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Following a new cybersecurity alert this week from Microsoft, the FDA’s Dr. Suzanne Schwartz is urging medical device manufacturers and hospitals to remain vigilant about protecting their electronic systems.

Schwartz, who is acting director of the U.S. Food and Drug Administration’s Office of Strategic Partnerships and Technology Innovation, said in an emailed statement that manufacturers and the hospitals who buy their wares both have roles to play in keeping electronic health tools secure.

“By carefully considering possible cybersecurity risks while designing medical devices, and having a plan to manage emerging cybersecurity risks, manufacturers can reduce cybersecurity risks posed to devices and patients. Health care delivery organizations should evaluate their network security and protect their hospital systems,” Schwartz said in a statement provided via email Thursday morning.

Schwartz has addressed the topic previously in a blog post. The FDA has also been criticized for its work in the area of health care cybersecurity.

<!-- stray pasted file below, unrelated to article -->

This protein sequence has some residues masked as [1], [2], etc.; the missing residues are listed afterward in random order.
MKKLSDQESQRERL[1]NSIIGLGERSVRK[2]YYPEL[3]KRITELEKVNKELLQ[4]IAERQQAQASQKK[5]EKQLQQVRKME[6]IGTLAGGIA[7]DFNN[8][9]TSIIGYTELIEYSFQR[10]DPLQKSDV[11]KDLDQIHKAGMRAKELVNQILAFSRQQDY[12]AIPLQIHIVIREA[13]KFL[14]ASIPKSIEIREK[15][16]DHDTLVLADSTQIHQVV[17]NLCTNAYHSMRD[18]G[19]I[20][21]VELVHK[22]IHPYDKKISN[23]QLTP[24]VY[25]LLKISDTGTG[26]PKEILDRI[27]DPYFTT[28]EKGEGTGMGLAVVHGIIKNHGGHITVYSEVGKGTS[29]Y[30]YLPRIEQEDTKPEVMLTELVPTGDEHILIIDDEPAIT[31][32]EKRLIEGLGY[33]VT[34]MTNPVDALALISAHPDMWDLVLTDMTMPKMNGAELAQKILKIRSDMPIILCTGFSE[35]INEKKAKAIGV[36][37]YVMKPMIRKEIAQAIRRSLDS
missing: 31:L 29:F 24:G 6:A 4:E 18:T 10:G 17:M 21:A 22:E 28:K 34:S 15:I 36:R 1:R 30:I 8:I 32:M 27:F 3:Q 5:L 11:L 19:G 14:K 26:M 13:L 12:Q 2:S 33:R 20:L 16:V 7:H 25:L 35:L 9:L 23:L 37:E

Schwartz' comments came in response to questions about how the healthcare system should respond to an unusual move by Microsoft this week to issue a software patch for outdated versions of Windows. The patch was released after a serious security vulnerability was discovered that would allow malware attacks similar to 2017’s WannaCry global computer security incident.

The patch applies to older operating systems including Windows 7, Windows Server 2008, Windows XP and Windows 2003.

XP and 2003 are so old that they’re no longer actively supported by Microsoft. But they’re still used in health care in part because they’re often woven into the operation of large machines like MRI scanners that are expensive to replace and difficult to upgrade.

Read the full Star Tribune story about the Microsoft patch here.